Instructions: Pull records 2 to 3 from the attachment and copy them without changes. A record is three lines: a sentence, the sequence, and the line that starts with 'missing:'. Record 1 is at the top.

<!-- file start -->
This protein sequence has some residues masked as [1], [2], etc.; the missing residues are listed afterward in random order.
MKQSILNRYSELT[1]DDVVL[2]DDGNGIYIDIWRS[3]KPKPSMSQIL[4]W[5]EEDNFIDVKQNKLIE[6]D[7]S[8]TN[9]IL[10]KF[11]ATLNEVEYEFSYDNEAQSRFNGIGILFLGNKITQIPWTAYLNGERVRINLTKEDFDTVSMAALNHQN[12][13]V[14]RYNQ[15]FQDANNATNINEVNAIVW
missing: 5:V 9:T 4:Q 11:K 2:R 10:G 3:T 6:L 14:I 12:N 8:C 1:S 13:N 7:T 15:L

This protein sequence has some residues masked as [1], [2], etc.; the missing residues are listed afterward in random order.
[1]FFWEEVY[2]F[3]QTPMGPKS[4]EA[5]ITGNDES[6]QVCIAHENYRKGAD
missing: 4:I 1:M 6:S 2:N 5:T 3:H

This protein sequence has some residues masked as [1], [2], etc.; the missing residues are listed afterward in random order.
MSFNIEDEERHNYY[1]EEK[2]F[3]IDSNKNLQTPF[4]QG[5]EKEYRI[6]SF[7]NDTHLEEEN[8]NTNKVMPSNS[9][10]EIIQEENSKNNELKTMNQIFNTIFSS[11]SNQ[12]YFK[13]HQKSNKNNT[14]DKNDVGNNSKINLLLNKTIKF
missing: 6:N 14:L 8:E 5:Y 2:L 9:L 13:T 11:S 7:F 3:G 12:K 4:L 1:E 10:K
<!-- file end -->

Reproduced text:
This protein sequence has some residues masked as [1], [2], etc.; the missing residues are listed afterward in random order.
[1]FFWEEVY[2]F[3]QTPMGPKS[4]EA[5]ITGNDES[6]QVCIAHENYRKGAD
missing: 4:I 1:M 6:S 2:N 5:T 3:H

This protein sequence has some residues masked as [1], [2], etc.; the missing residues are listed afterward in random order.
MSFNIEDEERHNYY[1]EEK[2]F[3]IDSNKNLQTPF[4]QG[5]EKEYRI[6]SF[7]NDTHLEEEN[8]NTNKVMPSNS[9][10]EIIQEENSKNNELKTMNQIFNTIFSS[11]SNQ[12]YFK[13]HQKSNKNNT[14]DKNDVGNNSKINLLLNKTIKF
missing: 6:N 14:L 8:E 5:Y 2:L 9:L 13:T 11:S 7:F 3:G 12:K 4:L 1:E 10:K